One of my favorite parts of Enchantment is where Kawasaki discusses the role of the hero in the world of engagement. Now, to illustrate the point, he uses the example of the firefighters and policemen who strove to save people on 9/11. That kind of heroism is in a world of its own. But in the online world, there are tons of ways to be a hero to someone. It requires very little risk, can benefit you a great deal, and often takes a very small amount of time, too.
To understand how playing the hero online can be good for business, we need to talk about the idea, from the natural world, of imprinting.
As you may or may not know, there are a lot of species who, when first born, will attach themselves to whomever is around at the time. If a little duckling is rescued by a human, that duckling will assume that the human is its mother. For people who specialize in rescuing animals, this can be a very tricky thing, because an animal imprinting on a human can reduce its ability to function in the natural world, where it belongs.
In the online world, imprinting of a different sort happens. Let me use, well, me as an example, because I’m just darned familiar with myself. When I was still very very new to the online world, a handful of people reached out to me, supported me to unbelievable extents, and introduced me to other people. Those people include Chris Brogan, Maya Paveza, Dawn Westerberg, Suzanne Vara, Stanford Smith, Danny Garcia (@dannybuntu), and Lisa Alexander. You might be thinking, if you come here often, that you see those names cross my pages an awful lot. You’d be right. My online presence imprinted on those people because they took such good care of me when I was still a Twitter duckling. Do they have my loyalty, my admiration, and my respect? Darned right.
What does this have to do with being a hero?
When you are new and flustered in this online world, anyone who reaches a hand out to you feels like a hero. The smallest act of support means worlds to you. You retweeted my post even though the most comments I’ve ever received is 1? Are you kidding? People who support you when you can’t seem to get traction online seem particularly special. They seem like knights in shining armor. I personally will never forget my heroes and why I feel they are heroes. Do you have heroes like that? I bet you do.
Why being a hero is good for business
Let’s say you decide to tweet out a post for a new blogger and offer them some advice on the side. You develop a relationship with them. They appreciate you and feel indebted to you because you impacted them so positively at a time when it was hard to get replies or comments. Now, let’s say a couple of months later you announce that you have an e-book that you are selling. Do you think that person will buy from you, or at the very least help you promote that effort? If they are a fairly typical human being, you’re darned right they will. They want to pay you back for that generous act of time and effort you gave them. They imprinted on you. They’re glad to help.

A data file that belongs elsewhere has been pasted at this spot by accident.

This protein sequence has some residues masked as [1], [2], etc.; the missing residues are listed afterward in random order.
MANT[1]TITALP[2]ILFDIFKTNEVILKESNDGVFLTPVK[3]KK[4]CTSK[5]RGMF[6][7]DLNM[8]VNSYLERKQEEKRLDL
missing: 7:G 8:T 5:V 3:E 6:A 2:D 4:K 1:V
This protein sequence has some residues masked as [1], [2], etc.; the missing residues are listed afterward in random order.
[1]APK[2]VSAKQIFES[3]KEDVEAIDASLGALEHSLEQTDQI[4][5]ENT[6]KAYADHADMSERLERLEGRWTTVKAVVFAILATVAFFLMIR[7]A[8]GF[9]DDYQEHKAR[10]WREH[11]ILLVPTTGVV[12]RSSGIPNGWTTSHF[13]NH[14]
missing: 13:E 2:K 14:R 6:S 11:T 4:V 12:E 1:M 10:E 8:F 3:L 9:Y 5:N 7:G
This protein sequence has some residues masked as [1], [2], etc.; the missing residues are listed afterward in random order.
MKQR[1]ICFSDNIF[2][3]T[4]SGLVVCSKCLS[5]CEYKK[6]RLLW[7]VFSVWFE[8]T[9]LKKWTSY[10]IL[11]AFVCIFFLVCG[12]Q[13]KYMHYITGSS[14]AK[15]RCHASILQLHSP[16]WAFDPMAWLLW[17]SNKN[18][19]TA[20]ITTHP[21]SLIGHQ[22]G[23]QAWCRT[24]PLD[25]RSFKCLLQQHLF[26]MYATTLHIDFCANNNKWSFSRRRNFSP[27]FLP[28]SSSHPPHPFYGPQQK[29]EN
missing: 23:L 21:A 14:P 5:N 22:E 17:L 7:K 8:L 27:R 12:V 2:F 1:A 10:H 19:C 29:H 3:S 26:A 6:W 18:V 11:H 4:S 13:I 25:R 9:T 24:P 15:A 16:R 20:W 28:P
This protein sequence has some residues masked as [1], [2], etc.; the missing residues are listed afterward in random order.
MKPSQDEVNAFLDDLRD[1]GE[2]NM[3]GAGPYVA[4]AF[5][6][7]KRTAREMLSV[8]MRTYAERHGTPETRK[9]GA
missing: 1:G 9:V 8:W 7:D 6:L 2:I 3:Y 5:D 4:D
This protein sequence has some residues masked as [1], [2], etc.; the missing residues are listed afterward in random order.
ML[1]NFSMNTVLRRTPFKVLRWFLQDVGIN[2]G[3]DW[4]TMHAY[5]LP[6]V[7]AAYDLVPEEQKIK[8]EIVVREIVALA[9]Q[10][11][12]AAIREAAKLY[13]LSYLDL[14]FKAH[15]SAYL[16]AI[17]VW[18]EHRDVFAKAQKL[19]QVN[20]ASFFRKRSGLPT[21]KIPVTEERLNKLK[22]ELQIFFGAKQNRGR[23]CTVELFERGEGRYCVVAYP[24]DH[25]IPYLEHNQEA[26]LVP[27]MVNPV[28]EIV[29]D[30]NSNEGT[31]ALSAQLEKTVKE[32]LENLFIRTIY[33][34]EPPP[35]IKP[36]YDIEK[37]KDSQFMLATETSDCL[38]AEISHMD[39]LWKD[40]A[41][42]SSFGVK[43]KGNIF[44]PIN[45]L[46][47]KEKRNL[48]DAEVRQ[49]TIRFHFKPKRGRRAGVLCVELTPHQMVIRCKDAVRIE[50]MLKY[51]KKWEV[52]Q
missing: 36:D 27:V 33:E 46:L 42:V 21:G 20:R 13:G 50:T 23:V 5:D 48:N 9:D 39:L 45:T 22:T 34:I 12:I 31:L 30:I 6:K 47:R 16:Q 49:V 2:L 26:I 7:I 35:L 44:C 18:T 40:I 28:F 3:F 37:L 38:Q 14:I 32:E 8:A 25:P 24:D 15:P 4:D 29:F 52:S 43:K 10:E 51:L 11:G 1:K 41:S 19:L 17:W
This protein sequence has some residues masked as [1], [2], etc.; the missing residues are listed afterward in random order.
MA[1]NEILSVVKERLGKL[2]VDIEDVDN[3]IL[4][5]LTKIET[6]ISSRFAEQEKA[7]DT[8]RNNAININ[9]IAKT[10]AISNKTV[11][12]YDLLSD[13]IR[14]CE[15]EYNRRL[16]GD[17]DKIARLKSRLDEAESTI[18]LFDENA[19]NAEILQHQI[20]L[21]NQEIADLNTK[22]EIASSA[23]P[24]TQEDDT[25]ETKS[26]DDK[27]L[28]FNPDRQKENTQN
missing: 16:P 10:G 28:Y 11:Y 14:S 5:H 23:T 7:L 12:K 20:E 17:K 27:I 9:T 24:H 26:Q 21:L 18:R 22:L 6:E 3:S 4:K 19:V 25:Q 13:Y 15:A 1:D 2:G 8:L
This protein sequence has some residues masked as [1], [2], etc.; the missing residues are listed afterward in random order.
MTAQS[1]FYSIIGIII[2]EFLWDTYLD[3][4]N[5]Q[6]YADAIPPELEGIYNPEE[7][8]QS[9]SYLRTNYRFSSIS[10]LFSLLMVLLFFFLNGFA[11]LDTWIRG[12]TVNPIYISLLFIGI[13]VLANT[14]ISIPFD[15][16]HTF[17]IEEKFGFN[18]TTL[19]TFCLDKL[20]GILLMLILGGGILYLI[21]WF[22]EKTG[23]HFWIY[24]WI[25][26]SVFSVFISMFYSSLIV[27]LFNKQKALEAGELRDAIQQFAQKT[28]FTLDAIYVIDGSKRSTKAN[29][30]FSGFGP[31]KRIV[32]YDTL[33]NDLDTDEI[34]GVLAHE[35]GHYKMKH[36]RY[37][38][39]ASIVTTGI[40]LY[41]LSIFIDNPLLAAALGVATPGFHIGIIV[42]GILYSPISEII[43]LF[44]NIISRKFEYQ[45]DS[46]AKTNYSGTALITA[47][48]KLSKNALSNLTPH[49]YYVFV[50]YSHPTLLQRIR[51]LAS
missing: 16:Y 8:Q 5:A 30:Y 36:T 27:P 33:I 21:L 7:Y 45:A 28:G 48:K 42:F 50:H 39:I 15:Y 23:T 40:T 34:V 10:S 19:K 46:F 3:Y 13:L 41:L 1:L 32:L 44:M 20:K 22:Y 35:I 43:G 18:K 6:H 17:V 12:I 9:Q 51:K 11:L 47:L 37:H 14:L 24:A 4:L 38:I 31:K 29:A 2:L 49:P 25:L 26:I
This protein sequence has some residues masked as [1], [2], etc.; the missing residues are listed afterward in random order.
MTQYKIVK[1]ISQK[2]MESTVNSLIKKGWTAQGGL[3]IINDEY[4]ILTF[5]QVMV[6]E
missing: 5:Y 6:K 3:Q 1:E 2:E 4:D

If you sell a service that this person you helped is looking at, and they are comparing your prices with those of another person, who do you think they will choose? You already spent time and effort helping them out when you had nothing on the line. They would be led to assume that you would be there and available if they had a question or concern about your service, and they are likely to feel inclined to throw some business your way.
If someone needs a product or service that they know you sell, are they more likely to go with a person they call out of the phonebook, or are they more likely to go with that person who they’ve been waiting to pay back for that act of generosity?
I’ve got my guesses. How about you?
How to be a hero
So this all sounds pretty good, right? You’re probably wondering at this point how much you have to do to achieve this status level of online hero, thus receiving all of the potential benefits (in addition to general good feeling). Here are some things that my heroes did for me when I was new. I try to pay these acts forward now that I’ve been around a bit.
-> Introduce a fairly new person on Twitter to people you think they would network well with
-> Consistently visit a new person’s blog post and support it if it’s good (via comments or tweets)
-> When someone asks a question, answer it
-> When someone expresses frustration about blogging or Twitter, try to help them analyze the problem
-> Help the person get to a milestone, whether it’s a number of followers on Twitter or something else
-> Mention the person on Follow Friday. Few things are lonelier when you’re new than Follow Friday
-> Highlight the person in a blog post on your site, or let them guest post on your site
If you’ve been online for awhile, these things all may seem kind of silly and unimportant. When you’re new, they are bright blasts of sunshine. They are the stuff heroes are made of.
Plus, creating joy in someone who new to the online world is just super fun, from my point of view.
So what do you think? Are you ready to be a hero for someone? Have you experienced a hero in your time online? Let’s talk about it!
This is post #29 in the Engagement Series. I surely hope that you find this helpful!
Image by Hanna Zabielska. http://www.sxc.hu/profile/ven-